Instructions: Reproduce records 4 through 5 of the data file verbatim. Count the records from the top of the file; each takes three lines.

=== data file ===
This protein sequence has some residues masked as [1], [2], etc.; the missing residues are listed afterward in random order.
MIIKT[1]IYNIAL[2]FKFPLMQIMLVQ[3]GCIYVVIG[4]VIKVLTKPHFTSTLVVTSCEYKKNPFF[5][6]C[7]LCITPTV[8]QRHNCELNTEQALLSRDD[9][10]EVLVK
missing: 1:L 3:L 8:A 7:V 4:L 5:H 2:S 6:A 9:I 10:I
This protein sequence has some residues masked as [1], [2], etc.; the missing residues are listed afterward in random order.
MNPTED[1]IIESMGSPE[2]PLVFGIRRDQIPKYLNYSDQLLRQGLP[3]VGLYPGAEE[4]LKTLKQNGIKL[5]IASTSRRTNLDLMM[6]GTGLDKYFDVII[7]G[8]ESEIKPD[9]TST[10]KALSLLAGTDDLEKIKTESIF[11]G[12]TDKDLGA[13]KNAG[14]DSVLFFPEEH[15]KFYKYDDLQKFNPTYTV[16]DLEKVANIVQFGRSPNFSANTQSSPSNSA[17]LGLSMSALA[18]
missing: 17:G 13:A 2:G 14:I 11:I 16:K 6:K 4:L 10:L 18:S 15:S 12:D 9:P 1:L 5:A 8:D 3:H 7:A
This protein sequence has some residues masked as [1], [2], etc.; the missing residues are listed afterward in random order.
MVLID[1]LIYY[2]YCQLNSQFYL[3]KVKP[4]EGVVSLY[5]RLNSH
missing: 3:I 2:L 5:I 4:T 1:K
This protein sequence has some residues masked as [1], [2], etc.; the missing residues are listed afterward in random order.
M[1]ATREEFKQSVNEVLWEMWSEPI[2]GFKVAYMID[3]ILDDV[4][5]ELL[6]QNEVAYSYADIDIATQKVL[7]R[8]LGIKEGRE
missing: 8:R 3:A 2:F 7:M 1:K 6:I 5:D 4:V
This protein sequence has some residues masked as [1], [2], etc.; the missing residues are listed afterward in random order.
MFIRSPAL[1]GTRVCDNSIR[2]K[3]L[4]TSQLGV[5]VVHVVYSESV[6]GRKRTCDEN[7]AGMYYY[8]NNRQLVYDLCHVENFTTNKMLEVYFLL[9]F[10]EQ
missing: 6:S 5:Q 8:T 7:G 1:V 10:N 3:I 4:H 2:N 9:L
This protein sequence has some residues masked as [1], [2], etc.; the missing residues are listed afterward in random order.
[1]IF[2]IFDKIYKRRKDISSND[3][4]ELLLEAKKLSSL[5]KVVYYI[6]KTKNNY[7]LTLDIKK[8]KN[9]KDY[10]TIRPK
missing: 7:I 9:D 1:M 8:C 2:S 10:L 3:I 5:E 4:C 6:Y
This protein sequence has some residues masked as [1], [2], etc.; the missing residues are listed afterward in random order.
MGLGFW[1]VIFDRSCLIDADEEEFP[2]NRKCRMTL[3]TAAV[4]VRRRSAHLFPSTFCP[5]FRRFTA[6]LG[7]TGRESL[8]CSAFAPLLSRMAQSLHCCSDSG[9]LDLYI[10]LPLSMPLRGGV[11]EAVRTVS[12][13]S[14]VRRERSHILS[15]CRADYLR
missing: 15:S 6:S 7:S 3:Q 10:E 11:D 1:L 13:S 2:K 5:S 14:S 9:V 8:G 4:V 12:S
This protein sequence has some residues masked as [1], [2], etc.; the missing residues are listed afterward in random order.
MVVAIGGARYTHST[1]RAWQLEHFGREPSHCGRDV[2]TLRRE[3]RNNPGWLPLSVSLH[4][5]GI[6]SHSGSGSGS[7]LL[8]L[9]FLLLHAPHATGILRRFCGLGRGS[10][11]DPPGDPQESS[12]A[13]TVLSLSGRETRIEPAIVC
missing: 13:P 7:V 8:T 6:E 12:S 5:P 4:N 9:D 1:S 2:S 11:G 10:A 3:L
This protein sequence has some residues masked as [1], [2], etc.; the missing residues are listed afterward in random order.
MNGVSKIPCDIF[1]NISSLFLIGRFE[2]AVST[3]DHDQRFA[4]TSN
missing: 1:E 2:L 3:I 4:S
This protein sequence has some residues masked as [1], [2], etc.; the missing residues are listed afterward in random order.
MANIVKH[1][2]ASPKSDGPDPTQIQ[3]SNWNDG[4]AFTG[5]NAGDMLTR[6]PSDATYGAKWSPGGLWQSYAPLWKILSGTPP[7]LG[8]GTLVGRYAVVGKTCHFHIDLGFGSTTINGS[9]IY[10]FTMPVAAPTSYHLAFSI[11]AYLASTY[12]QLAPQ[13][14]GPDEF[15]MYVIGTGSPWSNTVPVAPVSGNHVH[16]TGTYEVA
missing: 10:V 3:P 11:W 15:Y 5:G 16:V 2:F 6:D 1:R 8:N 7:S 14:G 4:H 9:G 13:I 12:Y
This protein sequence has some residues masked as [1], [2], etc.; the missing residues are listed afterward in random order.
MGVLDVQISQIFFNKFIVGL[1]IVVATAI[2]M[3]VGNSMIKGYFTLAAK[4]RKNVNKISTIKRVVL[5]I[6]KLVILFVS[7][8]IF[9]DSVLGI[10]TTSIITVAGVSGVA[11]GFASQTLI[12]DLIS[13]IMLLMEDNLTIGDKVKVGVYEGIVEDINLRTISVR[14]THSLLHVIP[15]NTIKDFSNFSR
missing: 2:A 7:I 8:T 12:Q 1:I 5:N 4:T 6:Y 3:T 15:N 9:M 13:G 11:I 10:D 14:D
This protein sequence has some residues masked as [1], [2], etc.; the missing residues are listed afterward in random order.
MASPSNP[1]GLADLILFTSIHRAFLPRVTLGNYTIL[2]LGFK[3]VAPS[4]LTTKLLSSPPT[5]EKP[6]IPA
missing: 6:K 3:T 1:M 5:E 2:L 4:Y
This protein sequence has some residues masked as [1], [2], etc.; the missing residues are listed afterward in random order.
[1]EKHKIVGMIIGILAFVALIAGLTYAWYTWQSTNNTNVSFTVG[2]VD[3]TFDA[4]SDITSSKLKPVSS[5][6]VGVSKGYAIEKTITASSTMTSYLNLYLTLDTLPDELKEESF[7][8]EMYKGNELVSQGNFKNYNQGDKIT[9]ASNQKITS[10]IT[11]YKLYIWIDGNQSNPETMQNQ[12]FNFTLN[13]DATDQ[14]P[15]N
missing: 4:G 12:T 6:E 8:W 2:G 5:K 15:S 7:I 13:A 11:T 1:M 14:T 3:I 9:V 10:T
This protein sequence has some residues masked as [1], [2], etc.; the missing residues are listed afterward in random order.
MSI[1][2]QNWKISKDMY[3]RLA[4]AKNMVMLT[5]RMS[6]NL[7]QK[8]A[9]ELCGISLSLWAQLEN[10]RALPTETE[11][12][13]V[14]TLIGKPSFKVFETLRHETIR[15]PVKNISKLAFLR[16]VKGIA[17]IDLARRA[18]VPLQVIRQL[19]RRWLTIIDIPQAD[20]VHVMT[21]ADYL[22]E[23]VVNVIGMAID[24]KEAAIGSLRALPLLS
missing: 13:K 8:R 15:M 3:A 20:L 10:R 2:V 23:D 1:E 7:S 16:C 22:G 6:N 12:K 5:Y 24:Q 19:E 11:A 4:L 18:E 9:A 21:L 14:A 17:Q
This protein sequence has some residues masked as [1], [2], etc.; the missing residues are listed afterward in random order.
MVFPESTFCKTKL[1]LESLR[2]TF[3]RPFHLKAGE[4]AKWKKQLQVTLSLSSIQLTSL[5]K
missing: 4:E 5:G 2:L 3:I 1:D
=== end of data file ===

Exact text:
This protein sequence has some residues masked as [1], [2], etc.; the missing residues are listed afterward in random order.
M[1]ATREEFKQSVNEVLWEMWSEPI[2]GFKVAYMID[3]ILDDV[4][5]ELL[6]QNEVAYSYADIDIATQKVL[7]R[8]LGIKEGRE
missing: 8:R 3:A 2:F 7:M 1:K 6:I 5:D 4:V
This protein sequence has some residues masked as [1], [2], etc.; the missing residues are listed afterward in random order.
MFIRSPAL[1]GTRVCDNSIR[2]K[3]L[4]TSQLGV[5]VVHVVYSESV[6]GRKRTCDEN[7]AGMYYY[8]NNRQLVYDLCHVENFTTNKMLEVYFLL[9]F[10]EQ
missing: 6:S 5:Q 8:T 7:G 1:V 10:N 3:I 4:H 2:N 9:L